This method of collecting observational geographic data and engaging the public is very powerful, especially for community involvement in collaboration and communicating about situational awareness. “I think the most significant new opportunity lies in the fact that a substantial fraction of the human population now has access to mobile phones and, hence, to electronic networks,” said Goodchild.  “Mobile phones could be used to acquire and share damage assessments in the immediate aftermath of a disaster and to develop detailed databases for community planning.”

Structure is Key

The key to useful, actionable UGC is collecting the data in a structured manner.  The USGS-Caltech ‘Recent Earthquakes’ application ( is as an interesting example of how to do this right.  ‘Recent Earthquakes’ lets people report their earthquake experiences over the web, but it doesn’t ask them to rate the intensity of the earthquake directly.  Instead, it walks people through a more objective, structured series of questions to help determine how strongly they felt the earthquake.  “On the back end, the application determines how ‘intense’ the experience was as an aggregate of responses to individual questions,” said Matt Artz, ESRI’s GIS and science marketing manager.  “The web-based map is an interesting and useful service in itself, but potentially even more useful is that the answers to the individual questions also form a very useful data set for further analysis.”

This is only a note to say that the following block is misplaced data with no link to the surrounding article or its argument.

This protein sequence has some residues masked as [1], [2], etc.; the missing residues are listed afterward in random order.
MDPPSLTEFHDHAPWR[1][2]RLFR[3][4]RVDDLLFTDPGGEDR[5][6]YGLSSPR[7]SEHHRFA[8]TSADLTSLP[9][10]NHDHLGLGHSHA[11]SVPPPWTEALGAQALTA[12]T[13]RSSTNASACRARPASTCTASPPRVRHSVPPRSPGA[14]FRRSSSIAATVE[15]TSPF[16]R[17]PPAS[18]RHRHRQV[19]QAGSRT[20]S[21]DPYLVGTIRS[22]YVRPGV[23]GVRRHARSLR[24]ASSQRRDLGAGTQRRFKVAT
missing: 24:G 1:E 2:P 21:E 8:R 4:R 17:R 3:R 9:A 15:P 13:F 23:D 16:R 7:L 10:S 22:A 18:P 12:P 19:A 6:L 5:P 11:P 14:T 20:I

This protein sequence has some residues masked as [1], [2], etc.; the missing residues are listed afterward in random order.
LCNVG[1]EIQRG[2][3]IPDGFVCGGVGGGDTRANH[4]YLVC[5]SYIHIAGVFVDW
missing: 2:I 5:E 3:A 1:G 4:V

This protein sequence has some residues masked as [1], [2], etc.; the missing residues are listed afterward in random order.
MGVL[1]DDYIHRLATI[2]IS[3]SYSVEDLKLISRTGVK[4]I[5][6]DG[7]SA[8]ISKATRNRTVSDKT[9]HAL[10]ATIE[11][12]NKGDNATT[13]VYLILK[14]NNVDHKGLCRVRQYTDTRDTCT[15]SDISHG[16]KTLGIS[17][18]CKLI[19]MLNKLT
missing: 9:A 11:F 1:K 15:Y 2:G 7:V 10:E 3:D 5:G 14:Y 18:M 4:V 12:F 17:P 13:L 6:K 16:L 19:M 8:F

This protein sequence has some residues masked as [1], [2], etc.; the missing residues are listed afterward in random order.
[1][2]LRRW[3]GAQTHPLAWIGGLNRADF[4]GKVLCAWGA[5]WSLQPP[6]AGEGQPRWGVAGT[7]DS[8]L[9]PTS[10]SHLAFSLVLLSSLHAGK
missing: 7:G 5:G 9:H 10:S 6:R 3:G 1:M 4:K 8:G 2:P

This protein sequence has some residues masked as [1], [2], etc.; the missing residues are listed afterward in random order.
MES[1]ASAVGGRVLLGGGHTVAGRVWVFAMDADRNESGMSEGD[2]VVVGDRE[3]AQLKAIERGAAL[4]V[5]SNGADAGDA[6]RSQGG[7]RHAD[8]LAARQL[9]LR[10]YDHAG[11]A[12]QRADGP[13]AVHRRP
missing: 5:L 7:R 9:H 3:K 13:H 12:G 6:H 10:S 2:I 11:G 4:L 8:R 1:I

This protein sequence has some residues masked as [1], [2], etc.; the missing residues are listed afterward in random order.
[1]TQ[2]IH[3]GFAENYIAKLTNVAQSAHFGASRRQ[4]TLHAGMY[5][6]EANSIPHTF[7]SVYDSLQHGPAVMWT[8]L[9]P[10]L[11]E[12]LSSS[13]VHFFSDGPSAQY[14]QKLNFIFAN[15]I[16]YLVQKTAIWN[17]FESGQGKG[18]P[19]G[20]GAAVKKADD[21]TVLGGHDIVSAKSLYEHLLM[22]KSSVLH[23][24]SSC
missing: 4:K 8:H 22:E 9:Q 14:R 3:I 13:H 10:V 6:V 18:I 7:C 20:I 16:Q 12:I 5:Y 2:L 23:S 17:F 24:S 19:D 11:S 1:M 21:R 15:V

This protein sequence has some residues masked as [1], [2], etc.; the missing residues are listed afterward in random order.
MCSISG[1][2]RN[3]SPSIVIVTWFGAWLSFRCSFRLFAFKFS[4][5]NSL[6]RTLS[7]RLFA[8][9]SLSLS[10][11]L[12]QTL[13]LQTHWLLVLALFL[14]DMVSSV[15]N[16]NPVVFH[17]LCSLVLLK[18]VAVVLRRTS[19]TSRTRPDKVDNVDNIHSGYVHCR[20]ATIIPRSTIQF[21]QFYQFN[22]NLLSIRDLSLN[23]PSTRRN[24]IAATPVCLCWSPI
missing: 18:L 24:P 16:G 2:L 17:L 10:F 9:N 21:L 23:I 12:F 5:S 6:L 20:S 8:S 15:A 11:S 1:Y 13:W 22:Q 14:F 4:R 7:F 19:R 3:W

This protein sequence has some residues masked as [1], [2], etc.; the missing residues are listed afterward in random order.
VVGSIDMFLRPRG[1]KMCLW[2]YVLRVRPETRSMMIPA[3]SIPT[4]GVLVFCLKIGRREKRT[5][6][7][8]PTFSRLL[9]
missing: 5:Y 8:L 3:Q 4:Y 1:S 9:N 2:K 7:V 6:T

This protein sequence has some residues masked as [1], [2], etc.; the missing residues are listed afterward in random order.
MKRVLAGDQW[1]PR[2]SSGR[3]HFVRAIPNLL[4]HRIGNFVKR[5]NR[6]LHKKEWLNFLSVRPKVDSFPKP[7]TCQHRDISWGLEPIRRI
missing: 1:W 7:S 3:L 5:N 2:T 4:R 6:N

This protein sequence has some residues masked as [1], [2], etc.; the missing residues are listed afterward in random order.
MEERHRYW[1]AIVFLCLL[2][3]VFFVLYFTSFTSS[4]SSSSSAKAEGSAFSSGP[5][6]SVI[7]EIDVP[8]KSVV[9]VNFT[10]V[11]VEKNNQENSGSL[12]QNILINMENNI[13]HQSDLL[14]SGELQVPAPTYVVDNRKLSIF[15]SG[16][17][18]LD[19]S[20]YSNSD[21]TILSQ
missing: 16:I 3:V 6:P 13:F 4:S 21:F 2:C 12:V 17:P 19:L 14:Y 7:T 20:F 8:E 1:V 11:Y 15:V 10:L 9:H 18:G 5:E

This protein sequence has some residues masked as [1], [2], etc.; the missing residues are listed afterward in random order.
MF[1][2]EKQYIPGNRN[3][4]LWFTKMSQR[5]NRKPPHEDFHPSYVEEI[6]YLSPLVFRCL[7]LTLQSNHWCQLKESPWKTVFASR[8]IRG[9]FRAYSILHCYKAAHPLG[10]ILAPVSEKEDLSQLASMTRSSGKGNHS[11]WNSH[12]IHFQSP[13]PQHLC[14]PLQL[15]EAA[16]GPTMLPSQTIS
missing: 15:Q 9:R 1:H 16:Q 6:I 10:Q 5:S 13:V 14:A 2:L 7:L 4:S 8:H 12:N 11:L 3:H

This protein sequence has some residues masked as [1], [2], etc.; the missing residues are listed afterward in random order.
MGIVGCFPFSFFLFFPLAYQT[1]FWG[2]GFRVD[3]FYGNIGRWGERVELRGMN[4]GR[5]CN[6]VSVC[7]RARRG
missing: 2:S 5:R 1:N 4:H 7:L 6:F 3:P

ESRI has been building functionality, such as the new ‘featurelayer’ capabilities in ArcGIS 9.4, to support such structuring of UGC, and Web API’s for capturing UGC are being developed.   Structured user-generated content becomes another geographic layer in the geodatabase.  Advanced applications such as analysis, modeling, forecasting, management, and planning are enabled by structured data.  ESRI will continue to develop enabling technology that builds these concepts into ArcGIS and make it an integral part of the GIS system architecture.

“User created data that’s validated through essentially a cloud framework is going to take over,” said Larry Orman, executive director of Green Info Network.  “You can’t fight with that.  Individuals are really going to play a major role in the way we (create) information.”


The Power of the People

“There are already signs that the traditional authorities are willing to work with citizens,” said Goodchild.  “In the UK [United Kingdom], for example, the Ordnance Survey has developed a program that encourages volunteers to provide geographic information about their local communities, and volunteers are playing an increasingly important role in ensuring that authoritative sources of geographic information are accurate and kept up-to-date.”

“Our military has a slogan: ‘Every soldier is a sensor,” said ESRI president Jack Dangermond.  “With UGC, every citizen is a sensor.  This is another chapter in democracy, opening up and letting citizens participate in the development of geographic databases,” said Dangermond.